First we’ve heard of it, and we are more than a little sceptical, but the guy that wrote the piece in this week’s Sunday Telegraph insists that it’s common knowledge on Wall Street: IBM Corp is trying to sell its mainframe, personal computer and software businesses, James Srodes wrote in Sunday’s edition. Shares in Advanced […]
First we’ve heard of it, and we are more than a little sceptical, but the guy that wrote the piece in this week’s Sunday Telegraph insists that it’s common knowledge on Wall Street: IBM Corp is trying to sell its mainframe, personal computer and software businesses, James Srodes wrote in Sunday’s edition.
Shares in Advanced Micro Devices Inc opened lower yesterday and continued to fall, shedding as much as $1.625 to $31.25 in early New York Stock Exchange trading after the company said it expects third quarter revenues and earnings to be lower than the prior quarter due to flat Am486 microprocessor unit shipments at sharply lower prices; the shares of Cyrix Corp and Intel Corp were also weaker in sympathy; Advanced Micro says that microprocessor revenue growth is unlikely to resume until the company begins shipping products with fifth-generation performance in 1996; it plans to produce a total of over 5m of the fifth generation superscalar devices during the first 12 months.
The UK Office of Telecommunications ordered British Telecommunications Plc to stop subsidising its telephone equipment supply unit after a complaint from Amstrad Plc: the telecommunications watchdog also plans to reopen its investigation into the high rates the company charges for telephone hand-set rentals; British Telecom plans to address the subsidy issue by raising prices on phones and facsimile machines it sells by as much as 20%.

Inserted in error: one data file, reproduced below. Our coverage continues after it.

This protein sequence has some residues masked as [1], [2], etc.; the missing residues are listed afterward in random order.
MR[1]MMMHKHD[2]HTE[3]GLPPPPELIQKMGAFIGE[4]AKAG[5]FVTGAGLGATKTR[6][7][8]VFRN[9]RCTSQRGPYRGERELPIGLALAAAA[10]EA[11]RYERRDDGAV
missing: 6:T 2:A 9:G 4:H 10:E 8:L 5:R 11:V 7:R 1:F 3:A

Samsung Electronics Co has followed its siblings in rejecting Texas and plumping for Oregon for its new chip plant, according to the president of the Samsung Group’s Asia unit: it says it is still waiting for approval from the South Korean government, Min Jae-Hong told Dow Jones & Co, but he said the decision has been made to go to Oregon.
Apple Computer Inc has resumed shipments of the PowerBook 5300 series – that’s the one that threatened to cook your lap – and Apple USA will implement an immediate price cut to US dealers on the new PowerBook 5300 models because they are now using cheaper batteries; the street saving should be $100.
The London Stock Exchange is considering launching an order-driven trading system that would enable buyers and sellers of shares to enter orders directly from a personal computer, market sources told Reuter: it will launch in August.
What was missing from the announcement from Ken Olsen’s new Advanced Modular Solutions Inc of its combination PowerPC, iAPX-86 and VAX microprocessor servers (CI No 2,739) was the company’s concept to resolve what it sees as the anarchy created by the personal computer: its idea is that the servers should support only diskless personal computers running Windows or whatever so that the network adminstrator has closer control of the software.